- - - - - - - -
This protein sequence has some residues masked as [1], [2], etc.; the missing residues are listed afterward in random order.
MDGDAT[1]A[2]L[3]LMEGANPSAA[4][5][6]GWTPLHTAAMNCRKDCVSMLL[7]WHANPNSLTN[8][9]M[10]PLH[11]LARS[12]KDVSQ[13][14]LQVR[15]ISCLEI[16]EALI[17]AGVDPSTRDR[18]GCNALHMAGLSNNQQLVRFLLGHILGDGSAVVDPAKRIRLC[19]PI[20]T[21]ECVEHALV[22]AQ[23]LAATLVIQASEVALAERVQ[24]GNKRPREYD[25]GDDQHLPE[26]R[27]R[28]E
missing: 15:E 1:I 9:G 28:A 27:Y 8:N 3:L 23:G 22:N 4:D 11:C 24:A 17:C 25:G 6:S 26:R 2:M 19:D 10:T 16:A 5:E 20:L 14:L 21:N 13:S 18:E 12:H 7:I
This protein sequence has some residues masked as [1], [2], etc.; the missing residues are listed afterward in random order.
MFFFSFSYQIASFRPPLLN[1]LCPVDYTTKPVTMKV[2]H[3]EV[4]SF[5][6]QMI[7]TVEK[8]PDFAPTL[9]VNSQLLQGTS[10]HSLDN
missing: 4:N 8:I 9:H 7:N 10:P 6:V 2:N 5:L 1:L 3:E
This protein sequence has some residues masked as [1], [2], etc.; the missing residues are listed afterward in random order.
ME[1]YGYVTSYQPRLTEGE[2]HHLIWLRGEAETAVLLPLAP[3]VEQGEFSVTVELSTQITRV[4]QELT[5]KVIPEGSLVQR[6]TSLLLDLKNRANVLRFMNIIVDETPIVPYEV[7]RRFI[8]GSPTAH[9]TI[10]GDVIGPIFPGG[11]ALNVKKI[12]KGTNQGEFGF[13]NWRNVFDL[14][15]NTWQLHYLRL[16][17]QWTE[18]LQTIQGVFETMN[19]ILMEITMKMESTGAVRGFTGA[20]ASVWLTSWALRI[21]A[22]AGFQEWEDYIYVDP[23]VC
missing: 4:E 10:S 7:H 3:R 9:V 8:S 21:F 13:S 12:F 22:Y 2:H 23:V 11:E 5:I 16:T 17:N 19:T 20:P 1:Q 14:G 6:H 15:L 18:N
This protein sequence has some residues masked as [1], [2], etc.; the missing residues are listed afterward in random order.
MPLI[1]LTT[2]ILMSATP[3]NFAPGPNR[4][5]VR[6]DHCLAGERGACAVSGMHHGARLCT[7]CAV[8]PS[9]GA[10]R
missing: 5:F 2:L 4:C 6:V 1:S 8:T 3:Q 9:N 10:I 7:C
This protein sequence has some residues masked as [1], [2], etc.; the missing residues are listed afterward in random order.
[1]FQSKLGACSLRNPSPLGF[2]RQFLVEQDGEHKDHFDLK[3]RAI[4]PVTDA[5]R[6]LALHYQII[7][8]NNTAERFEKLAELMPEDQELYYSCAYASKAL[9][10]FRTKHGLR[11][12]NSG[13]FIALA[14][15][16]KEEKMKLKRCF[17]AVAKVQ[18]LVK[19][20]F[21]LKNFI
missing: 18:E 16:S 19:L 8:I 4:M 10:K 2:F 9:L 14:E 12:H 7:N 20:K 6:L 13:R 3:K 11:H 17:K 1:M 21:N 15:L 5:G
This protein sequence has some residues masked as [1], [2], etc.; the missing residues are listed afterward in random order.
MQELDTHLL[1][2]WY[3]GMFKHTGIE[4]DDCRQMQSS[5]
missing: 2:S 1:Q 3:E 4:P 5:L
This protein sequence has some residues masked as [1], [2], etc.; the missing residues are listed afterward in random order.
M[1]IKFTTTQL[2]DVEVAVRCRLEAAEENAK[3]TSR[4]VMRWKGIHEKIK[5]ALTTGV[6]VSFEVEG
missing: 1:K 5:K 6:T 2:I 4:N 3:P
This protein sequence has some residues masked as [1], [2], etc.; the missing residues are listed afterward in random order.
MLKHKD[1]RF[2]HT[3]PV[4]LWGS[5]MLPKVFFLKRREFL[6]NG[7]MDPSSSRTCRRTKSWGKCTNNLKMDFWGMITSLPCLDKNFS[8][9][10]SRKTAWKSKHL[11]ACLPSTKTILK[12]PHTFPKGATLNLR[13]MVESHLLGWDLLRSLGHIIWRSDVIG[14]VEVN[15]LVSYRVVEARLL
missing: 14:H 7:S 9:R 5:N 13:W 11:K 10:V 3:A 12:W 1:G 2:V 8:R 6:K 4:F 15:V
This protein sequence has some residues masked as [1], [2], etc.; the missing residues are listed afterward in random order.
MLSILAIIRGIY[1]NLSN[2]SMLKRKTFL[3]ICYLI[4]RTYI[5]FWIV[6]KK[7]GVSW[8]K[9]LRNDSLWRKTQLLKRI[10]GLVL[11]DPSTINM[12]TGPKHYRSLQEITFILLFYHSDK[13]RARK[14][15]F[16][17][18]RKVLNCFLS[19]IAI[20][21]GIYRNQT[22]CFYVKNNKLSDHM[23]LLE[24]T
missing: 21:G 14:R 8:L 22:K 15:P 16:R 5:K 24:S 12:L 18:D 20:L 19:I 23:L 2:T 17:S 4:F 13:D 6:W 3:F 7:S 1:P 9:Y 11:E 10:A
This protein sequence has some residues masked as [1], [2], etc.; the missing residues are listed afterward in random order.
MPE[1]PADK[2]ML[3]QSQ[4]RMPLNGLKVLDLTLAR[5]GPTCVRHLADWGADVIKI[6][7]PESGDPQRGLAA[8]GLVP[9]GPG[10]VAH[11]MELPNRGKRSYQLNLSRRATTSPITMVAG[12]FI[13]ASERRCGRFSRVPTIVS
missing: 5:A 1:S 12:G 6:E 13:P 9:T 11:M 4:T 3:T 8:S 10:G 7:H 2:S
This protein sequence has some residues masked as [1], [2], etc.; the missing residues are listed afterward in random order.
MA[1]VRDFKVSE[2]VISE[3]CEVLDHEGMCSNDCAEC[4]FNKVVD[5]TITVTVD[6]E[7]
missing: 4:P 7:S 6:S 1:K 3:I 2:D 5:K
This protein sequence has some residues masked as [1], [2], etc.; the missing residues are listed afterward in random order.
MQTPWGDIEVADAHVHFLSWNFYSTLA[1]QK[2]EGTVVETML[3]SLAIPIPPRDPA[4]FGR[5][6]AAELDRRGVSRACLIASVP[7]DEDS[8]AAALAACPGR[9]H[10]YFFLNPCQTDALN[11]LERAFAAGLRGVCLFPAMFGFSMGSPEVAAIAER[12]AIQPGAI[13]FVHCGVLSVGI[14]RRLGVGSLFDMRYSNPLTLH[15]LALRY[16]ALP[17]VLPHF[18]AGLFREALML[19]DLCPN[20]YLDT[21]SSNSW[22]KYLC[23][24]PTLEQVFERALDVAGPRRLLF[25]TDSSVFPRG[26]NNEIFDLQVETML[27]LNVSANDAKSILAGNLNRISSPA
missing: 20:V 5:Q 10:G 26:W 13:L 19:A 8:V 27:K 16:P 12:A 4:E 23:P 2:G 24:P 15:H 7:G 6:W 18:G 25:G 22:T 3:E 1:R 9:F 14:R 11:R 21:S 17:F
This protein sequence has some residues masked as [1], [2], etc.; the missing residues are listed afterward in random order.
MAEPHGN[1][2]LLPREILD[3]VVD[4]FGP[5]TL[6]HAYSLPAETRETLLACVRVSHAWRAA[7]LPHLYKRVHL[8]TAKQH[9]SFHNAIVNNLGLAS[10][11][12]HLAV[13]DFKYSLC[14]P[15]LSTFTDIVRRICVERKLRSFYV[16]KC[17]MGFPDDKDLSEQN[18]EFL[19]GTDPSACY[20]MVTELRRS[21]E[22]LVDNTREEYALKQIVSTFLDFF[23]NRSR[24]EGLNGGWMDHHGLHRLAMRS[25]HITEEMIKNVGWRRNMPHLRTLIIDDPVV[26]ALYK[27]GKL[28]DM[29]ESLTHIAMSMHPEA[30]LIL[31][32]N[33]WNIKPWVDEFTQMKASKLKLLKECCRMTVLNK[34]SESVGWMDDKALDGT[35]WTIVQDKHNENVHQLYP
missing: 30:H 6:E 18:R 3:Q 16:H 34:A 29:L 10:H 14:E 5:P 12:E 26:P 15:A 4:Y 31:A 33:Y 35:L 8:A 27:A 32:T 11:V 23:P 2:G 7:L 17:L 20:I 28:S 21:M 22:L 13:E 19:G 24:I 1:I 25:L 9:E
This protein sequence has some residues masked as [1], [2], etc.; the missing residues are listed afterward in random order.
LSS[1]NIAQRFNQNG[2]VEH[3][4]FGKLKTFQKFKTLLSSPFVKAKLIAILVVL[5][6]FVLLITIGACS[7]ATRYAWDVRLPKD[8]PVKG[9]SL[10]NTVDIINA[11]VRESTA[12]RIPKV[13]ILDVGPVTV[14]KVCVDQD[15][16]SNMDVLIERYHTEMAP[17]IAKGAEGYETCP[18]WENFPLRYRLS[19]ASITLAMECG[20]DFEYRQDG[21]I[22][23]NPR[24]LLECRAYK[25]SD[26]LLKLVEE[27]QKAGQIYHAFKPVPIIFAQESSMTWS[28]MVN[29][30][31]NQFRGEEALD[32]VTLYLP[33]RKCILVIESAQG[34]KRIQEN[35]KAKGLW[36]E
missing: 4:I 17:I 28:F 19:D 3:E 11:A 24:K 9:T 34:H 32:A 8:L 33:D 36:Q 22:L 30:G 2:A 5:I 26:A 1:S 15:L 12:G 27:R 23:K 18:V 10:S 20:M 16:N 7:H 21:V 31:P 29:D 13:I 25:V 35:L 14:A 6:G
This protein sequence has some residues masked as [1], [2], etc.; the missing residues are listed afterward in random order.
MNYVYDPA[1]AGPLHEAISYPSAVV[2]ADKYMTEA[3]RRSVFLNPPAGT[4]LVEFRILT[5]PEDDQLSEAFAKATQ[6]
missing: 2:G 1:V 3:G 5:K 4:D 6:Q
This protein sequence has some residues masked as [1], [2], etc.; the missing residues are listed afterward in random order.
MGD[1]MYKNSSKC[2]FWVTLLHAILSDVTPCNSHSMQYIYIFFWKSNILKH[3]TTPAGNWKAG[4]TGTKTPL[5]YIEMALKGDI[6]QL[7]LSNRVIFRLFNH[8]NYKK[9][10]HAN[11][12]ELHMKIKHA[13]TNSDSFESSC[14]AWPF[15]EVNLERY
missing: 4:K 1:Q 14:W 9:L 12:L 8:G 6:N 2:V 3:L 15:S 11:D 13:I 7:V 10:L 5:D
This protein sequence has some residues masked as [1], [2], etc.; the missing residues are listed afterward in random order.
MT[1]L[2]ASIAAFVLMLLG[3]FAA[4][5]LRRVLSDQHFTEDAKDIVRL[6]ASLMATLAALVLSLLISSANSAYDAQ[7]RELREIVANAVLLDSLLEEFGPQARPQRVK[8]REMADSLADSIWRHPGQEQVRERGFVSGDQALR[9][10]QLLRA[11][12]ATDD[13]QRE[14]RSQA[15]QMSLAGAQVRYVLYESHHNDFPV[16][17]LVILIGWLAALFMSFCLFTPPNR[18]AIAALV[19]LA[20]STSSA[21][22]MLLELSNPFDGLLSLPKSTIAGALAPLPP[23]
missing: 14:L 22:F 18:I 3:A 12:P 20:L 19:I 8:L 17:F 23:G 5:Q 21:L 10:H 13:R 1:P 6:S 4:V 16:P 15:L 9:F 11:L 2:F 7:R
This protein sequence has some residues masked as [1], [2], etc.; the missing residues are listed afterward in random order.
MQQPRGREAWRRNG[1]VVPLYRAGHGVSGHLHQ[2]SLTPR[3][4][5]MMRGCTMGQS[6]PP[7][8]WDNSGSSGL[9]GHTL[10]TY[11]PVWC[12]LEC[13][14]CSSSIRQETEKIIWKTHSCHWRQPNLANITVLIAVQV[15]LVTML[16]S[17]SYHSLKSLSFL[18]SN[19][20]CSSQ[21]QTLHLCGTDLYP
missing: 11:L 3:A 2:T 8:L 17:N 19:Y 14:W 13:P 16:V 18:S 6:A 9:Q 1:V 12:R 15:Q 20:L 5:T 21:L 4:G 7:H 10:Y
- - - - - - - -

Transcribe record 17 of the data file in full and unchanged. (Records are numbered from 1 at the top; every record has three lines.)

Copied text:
This protein sequence has some residues masked as [1], [2], etc.; the missing residues are listed afterward in random order.
MT[1]L[2]ASIAAFVLMLLG[3]FAA[4][5]LRRVLSDQHFTEDAKDIVRL[6]ASLMATLAALVLSLLISSANSAYDAQ[7]RELREIVANAVLLDSLLEEFGPQARPQRVK[8]REMADSLADSIWRHPGQEQVRERGFVSGDQALR[9][10]QLLRA[11][12]ATDD[13]QRE[14]RSQA[15]QMSLAGAQVRYVLYESHHNDFPV[16][17]LVILIGWLAALFMSFCLFTPPNR[18]AIAALV[19]LA[20]STSSA[21][22]MLLELSNPFDGLLSLPKSTIAGALAPLPP[23]
missing: 14:L 22:F 18:I 3:A 12:P 20:L 19:I 8:L 17:F 23:G 5:Q 21:L 10:H 13:R 1:P 6:S 4:V 16:P 15:L 9:F 11:L 2:F 7:R